Photo: Kevin Morris / Photo Run

Desiree Linden

AGE: 35

IN 2019: After a second-place finish in 2011, the two-time Olympian prevailed in 2018, becoming the first U.S. woman to win Boston in 33 years. Now, she hopes to become the first American woman to win back-to-back titles.

MOST IMPORTANT ADVICE YOU GOT: Learn to love the process. In competition, there will be highs and lows. In order to maximize your ability, you have to keep showing up regardless of the most recent result. Running is a crap-ton of work. It’s hard and oftentimes it hurts, so you have to figure out a way to enjoy, embrace and love all of that. If you can love the process of running—and what it brings to your day—it’s much easier to show up day after day and year after year. Which, not so coincidentally, is what makes for great results.

BIGGEST FEAR WHEN RUNNING: Pooping my pants. There’s not much that’s scary about the act of running. It’s right foot, left foot, repeat. I expect it to get hard. I expect it to hurt. I do not, however, expect to need to s— so abruptly that I can’t solve it with a proper stop. That’d be the worst, right? But honestly, we’ve seen it happen, so it’s a totally justified fear.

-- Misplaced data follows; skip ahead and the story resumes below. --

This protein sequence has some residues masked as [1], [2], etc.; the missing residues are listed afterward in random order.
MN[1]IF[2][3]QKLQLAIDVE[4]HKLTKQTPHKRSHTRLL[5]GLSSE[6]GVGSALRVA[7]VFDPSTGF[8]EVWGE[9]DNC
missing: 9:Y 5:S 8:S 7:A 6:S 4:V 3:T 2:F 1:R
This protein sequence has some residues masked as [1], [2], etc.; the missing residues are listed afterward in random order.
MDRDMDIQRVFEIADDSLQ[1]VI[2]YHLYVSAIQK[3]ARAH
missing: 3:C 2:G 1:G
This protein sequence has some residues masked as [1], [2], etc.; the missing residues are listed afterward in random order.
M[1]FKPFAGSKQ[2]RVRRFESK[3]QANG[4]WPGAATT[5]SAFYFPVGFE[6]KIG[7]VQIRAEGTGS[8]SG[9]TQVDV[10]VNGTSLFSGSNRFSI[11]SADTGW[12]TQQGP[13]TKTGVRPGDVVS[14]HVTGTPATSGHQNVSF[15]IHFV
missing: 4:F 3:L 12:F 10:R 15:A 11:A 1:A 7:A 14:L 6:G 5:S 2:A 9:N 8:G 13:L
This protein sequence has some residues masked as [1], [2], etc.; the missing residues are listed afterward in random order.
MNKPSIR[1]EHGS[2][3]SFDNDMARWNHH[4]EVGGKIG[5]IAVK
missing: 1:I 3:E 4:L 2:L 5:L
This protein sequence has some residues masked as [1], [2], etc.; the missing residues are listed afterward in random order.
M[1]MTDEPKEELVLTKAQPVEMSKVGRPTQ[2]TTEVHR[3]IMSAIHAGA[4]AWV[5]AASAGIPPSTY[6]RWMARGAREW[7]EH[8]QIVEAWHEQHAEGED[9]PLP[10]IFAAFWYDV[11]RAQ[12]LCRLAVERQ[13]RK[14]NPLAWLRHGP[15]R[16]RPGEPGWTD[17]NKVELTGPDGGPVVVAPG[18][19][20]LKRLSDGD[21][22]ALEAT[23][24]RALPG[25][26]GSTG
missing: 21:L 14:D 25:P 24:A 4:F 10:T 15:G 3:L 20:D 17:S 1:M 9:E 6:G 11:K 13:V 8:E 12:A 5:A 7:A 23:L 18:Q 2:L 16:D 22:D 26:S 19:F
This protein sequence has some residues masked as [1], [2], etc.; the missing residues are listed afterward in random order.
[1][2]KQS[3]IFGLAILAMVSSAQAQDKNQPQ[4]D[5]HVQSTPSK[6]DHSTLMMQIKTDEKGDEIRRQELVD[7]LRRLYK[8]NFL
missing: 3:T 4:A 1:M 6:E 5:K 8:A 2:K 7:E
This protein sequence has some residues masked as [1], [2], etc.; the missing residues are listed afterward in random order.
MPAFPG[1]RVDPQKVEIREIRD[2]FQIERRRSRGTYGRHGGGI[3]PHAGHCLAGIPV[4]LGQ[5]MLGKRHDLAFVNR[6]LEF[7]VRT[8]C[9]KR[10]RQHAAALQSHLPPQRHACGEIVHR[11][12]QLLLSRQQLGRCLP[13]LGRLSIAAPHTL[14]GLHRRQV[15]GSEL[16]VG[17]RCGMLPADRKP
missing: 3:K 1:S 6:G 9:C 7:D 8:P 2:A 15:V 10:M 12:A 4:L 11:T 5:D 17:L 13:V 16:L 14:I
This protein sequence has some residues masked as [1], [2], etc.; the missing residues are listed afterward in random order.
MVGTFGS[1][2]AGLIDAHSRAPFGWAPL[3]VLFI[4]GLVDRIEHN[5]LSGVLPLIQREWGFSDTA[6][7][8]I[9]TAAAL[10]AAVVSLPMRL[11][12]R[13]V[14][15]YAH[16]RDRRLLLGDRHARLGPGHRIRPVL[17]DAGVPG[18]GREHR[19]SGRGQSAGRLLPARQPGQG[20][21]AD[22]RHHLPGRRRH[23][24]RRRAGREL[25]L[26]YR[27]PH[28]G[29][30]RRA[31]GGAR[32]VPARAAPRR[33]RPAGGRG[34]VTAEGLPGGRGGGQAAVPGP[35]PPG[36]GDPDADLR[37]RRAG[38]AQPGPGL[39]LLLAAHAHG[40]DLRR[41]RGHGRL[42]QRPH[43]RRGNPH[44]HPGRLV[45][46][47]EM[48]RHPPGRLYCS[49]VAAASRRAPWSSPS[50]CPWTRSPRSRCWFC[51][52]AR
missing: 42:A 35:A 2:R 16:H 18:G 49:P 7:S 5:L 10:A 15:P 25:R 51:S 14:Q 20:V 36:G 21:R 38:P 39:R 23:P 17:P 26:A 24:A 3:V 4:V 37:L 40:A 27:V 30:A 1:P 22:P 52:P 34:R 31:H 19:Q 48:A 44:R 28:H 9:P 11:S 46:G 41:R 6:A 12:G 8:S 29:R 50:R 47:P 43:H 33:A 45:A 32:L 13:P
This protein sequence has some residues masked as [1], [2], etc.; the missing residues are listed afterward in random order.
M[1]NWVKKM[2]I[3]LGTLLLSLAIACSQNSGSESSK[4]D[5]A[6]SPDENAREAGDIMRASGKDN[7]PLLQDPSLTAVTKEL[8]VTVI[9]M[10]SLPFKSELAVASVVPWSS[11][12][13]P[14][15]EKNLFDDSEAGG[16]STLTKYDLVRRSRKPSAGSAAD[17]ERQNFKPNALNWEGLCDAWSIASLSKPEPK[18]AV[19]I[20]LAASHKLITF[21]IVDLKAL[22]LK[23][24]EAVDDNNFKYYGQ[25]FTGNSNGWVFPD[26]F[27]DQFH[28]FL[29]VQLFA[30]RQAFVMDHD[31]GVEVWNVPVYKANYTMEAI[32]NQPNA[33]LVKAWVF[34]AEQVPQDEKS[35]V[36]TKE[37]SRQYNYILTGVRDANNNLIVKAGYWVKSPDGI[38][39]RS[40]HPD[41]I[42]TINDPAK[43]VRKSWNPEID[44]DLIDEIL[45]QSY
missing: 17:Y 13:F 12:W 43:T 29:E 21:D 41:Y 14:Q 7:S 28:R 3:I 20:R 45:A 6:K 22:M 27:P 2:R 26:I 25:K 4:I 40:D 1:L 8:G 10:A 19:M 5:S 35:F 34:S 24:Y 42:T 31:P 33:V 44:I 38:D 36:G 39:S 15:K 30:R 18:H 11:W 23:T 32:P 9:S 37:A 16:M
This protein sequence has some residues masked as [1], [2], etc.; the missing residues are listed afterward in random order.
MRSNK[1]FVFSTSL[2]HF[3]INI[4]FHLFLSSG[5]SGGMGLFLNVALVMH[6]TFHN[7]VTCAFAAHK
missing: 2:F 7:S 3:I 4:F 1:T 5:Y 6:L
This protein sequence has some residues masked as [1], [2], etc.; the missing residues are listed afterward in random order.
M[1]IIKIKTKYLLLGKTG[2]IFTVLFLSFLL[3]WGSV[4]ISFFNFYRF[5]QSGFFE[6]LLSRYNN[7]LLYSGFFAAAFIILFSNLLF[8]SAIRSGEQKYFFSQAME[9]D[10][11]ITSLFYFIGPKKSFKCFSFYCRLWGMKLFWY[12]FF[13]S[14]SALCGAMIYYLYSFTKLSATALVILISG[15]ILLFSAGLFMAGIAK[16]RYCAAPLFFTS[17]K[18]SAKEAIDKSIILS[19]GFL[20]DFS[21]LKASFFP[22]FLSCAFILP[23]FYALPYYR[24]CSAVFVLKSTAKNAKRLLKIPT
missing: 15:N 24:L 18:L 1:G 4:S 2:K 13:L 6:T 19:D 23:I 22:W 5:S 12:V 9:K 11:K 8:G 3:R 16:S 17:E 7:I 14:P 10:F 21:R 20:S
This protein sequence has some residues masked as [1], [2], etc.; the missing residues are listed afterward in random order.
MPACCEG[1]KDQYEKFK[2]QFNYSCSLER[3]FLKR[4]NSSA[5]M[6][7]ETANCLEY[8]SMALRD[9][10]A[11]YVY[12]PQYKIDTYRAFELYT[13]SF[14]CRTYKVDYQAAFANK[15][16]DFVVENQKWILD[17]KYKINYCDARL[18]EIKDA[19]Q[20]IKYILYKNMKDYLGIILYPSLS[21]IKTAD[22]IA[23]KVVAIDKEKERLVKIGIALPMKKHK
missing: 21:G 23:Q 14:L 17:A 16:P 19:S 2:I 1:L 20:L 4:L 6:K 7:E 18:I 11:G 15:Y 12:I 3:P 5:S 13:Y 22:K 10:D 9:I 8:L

FAVORITE STRETCH OF BOSTON: I love the Newton Hills, the real racing starts happening there. They’re super challenging right at the moment you’re already asking yourself why the heck you signed up for this. They make you dig deep and find out what you’re made of.

INFLUENTIAL MENTOR: I’m so lucky to have worked with a number of really great people who have impacted my career in positive ways. I think the mental part of the game is so important, and my current coach, Walt Drenth, has always had a way of getting my mind where it needs to be for events.

A SETBACK … AND A LESSON: Dropping out of the 2012 Olympic Marathon with a stress fracture in my femur probably tops the list. I learned patience, persistence, to really love the long, slow process of getting in shape and how tough I can be when I really want to get myself back in the game.

Photo: Kevin Morris / Photo Run

Abdi Abdirahman

AGE: 42

IN 2019: The four-time Olympian followed up a sixth-place finish in the 2017 Boston Marathon with a 15th-place result last year. In both races, he was first in the 40-plus division, and he’s looking for a three-peat this April.

MOST IMPORTANT ADVICE YOU GOT: In my running career, I was always told to focus one race at a time. 

ESSENTIAL EQUIPMENT: My running glasses because they make me relax.

FAVORITE STRETCH OF BOSTON: My favorite part of the course is after Heartbreak Hill. That’s when everyone makes their move.

INFLUENTIAL MENTOR: Coach Dave Murray is the most important person of my running career. He’s not just a coach. He’s also a father figure to me.

A SETBACK: Missing the Olympic trials in 2016. I was about to make my fifth Olympic team, which was a really big goal for me.

Katrina Gerhard

AGE: 22

IN 2019: Less than a month after winning the wheelchair division of the LA Marathon, the Acton-Boxborough grad returns to Boston seeking redemption. In last year’s conditions, she had to drop out of the race at Mile 10.